ALSO READ: Why Modi 3.0 Won’t Implode, But I.N.D.I.A. Might

The contrast is jarring. There are fabulously rich Indians who frequently hit the headlines with their splashy lifestyles. The London Times recently wrote about how a cruise ship packed with 800 revellers celebrating an opulent pre-wedding party of a scion of one of India’s richest families stirred complaints from residents of an Italian port city when music from its blaring loudspeakers disturbed the peace into the wee hours of the morning. 

On the other hand, there are millions of Indians who could fall into abject poverty without the free food rations, subsidies for cooking gas, and schemes that guarantee 100 days work for rural workers. These are at best band-aid solutions and not sustained or assured jobs. 

Lack of organised sector jobs

Of an estimated 570 million people who make up the Indian workforce, more than 80% (some estimates suggest it could be 90%) make their living in the unorganised or informal sector, most of them in the rural areas. In the informal sector, jobs lack formal contracts, benefits such as paid leave, or even minimum wages. These informal jobs could be activities such as street vending, home-based micro-businesses, shop workers, domestic servants, etc. In fact, having a job in the informal sector could be akin to being jobless.

One of the reasons for the BJP’s poor showing in this year’s election may have been deep disillusionment with the poor quality of life that millions of Indians have to suffer. Promises of making India the third largest economy in the world, or of making it a developed country by 2047 can ring hollow for millions of people who have to depend on free food rations and subsidies to be able to barely sustain their lives.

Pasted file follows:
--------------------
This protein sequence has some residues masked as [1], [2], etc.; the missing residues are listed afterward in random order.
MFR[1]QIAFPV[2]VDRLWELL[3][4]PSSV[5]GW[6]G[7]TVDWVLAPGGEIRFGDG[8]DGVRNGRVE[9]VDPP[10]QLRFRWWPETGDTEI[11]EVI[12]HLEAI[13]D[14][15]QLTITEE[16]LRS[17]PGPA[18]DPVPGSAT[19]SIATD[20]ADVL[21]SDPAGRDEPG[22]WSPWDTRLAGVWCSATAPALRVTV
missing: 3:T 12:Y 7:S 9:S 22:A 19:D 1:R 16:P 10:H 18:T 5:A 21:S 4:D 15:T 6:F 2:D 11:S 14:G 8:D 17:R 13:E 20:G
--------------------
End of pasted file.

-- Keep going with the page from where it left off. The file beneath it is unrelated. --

Job Creation: A Persistent Challenge

Employment generation has been a persistent challenge in India because of a complex interplay of factors. First, there is what you could call a demographic dividend mismatch. India has a large, young population entering the workforce each year (estimates vary from 5 to 10 million) but job creation hasn’t kept pace with this growth.

Second, there is often also a mismatch between the skills possessed by job seekers and those required by employers, particularly in emerging sectors. Third, while enrollment rates in educational institutions have improved, the quality of education often doesn’t adequately prepare graduates for the job market.